This year sees a number of museums and galleries in the UK and further afield stage exhibitions dedicated to Modern British artists. Highlights include: The Scottish Colourist Series: S. J. Peploe at the Scottish National Gallery of Modern Art in Edinburgh (until 26 June); two simultaneous exhibitions on Lynn Chadwick at the Blackwell Arts and Crafts House in Windermere and Abbot Hall Art Gallery in Kendal (28 March – 15 June); Eduardo Paolozzi at Pallant House in Chichester (6 July – 13 October); Nash, Nevinson, Spencer, Gertler, Carrington, Bomberg: A Crisis of Brilliance, 1900-23 at Dulwich Picture Gallery (23 July – 22 September); and Francis Bacon/Henry Moore at the Ashmolean Museum in Oxford (12 September 2013 – 5 January 2014).
Doubtless, the Tate’s Lowry: The Painting of Modern Life (25 June – 20 October) will prove to be one of this summer’s blockbuster exhibitions; the painter of everyday spaces and their inhabitants is one of Britain’s best-loved artists. This show will offer those who’ve not yet visited the excellent Lowry Museum in Salford – where the artist spent over forty years of his life – an opportunity to discover both the scale and detail of his industrial landscapes. Additionally, curators T. J. Clark and Anne M. Wagner will use the exhibition to reassess how Lowry’s work relates to that of other artists, in particular the French Impressionists. Also at Tate Britain, Patrick Caulfield and Gary Hume (5 June – 1 September) explores the parallels between the oeuvres of these important British artists. In some ways, Hume can be seen as Caulfield’s natural successor, the latter’s probing of painterly possibilities, affiliations with Pop and quotidian focus being revived and revised in the former’s practice. Marco Livingstone’s major monograph on Caulfield’s paintings seeks, in part, to explain their powerful effect on subsequent generations.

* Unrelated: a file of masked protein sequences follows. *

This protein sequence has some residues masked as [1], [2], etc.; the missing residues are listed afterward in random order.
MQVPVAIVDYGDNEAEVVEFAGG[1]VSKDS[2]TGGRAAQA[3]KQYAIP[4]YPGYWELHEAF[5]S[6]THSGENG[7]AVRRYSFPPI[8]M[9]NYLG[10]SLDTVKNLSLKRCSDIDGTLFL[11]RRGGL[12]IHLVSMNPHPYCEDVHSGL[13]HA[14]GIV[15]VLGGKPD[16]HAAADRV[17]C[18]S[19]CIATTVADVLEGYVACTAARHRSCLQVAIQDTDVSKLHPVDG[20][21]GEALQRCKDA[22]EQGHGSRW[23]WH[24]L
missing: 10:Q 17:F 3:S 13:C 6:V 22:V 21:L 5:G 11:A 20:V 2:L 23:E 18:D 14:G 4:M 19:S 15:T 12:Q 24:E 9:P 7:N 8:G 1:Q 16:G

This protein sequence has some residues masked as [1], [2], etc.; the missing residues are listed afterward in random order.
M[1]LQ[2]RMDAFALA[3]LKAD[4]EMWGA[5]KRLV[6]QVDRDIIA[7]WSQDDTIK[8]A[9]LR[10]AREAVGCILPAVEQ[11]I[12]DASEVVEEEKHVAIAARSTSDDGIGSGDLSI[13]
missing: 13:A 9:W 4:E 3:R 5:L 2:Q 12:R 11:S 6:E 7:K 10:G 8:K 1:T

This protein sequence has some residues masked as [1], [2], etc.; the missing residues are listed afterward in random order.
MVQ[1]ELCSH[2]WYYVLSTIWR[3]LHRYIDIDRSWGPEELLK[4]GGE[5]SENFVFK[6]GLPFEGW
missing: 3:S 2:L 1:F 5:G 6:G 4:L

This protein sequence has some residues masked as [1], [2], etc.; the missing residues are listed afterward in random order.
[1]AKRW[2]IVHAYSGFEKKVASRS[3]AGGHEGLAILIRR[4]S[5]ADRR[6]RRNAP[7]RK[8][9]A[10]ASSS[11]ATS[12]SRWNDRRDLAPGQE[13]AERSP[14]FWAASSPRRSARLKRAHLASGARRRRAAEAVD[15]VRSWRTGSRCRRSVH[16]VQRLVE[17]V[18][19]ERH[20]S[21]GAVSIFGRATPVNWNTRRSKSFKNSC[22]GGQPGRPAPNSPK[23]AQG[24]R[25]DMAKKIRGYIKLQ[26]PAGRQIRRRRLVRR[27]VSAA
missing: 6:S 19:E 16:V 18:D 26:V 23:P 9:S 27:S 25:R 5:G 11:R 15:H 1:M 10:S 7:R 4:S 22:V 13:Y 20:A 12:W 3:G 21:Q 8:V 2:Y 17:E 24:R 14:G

In line with the broader art historiographical trend toward the re-contextualization of categories that, until recently, were tethered almost exclusively to Western European and North American art works, several major British institutions will engage this year with so-called ‘alternative’ modernisms. Tate Modern, for instance, is due to present the first UK exhibition of Lebanese artist Saloua Raouda Choucair (17 April – 20 October). Featuring over 100 of Choucair’s paintings, sculptures and objects, the show explores both the artist’s position as a pioneer of abstract art in the Middle East and her interest in themes such as science, maths and Islamic art. The gallery’s line-up for 2013 also includes major exhibitions dedicated to the Sudanese artist Ibraham El-Salahi (3 July – 22 September) and Brazilian conceptualist Mira Schendel (26 September 2013 – 19 January 2014).
There’s plenty happening outside the UK to interest fans of Modern British art, too, including: Richard Hamilton: Cut, Pasted and Printed at the Art Gallery of Ontario in Toronto (26 January – 9 June); Francis Bacon at the National Museum of Modern Art in Tokyo (8 March – 26 May); Beyond Brancusi: The Space of Sculpture at the Norton Simon Museum in Los Angeles (26 April 2013 – 1 January 2014); and Anthony Caro at the Museo Correr in Venice (1 July – 24 November). We’ll have more information about exhibitions being held across Britain and abroad as the year progresses.
Celia Dunne, Publishing Assistant